|For information only - not an official document.|
|13 October 2000|
|Secretary-General Stresses Global Responsibility to Work
For More Equitable World Economy
NEW YORK, 13 October (UN Headquarters) -- Following is the Secretary-General’s message for the International Day for the Eradication of Poverty, which is observed on 17 October:
Almost half the world's population lives on less than two dollars a day, yet even this statistic fails to capture the humiliation, powerlessness and brutal hardship that is the daily lot of the world's poor.
Poverty on such a scale is unacceptable, not least because globalization has opened up vast avenues of wealth creation. Globalization can be a strong force in the fight against poverty. But globalization must mean more than creating bigger markets, and experience confirms that growth alone cannot reduce poverty and income inequality. Economic policy must be combined with effective social policies aimed at education for all, health for all and gender equality. This is essential if globalization is to work for all the world's peoples, and if we are to meet the goal of halving, by the year 2015, the proportion of people living in extreme poverty.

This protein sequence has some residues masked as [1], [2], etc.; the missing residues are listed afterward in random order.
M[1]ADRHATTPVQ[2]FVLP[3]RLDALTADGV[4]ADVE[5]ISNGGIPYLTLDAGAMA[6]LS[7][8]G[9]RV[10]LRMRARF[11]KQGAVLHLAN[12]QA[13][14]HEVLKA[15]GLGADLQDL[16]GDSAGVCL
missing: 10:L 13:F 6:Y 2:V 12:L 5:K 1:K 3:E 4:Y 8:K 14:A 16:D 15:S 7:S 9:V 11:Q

This is an ambitious goal, but it is neither utopian nor impossible. We have the knowledge and the means with which to achieve it. What is missing is the will. In the developed world, that means the will to provide meaningful debt relief, to remove protectionist barriers against exports from the poorest countries, and to spend more than just a negligible fraction of income on development assistance. In many developing countries, it means the will to fight corruption, to put an end to persistent conflict and to build a platform of good governance.
In the Declaration they adopted at last month's Millennium Summit, world leaders recognized the need to "spare no effort to free our fellow men, women and children from the abject and dehumanizing conditions of extreme poverty". The International Day for the Eradication of Poverty is a reminder of the global responsibility that exists to work for a more equitable world economy, where all countries have a fair chance to compete, and where those who have more will do more for those who have less.
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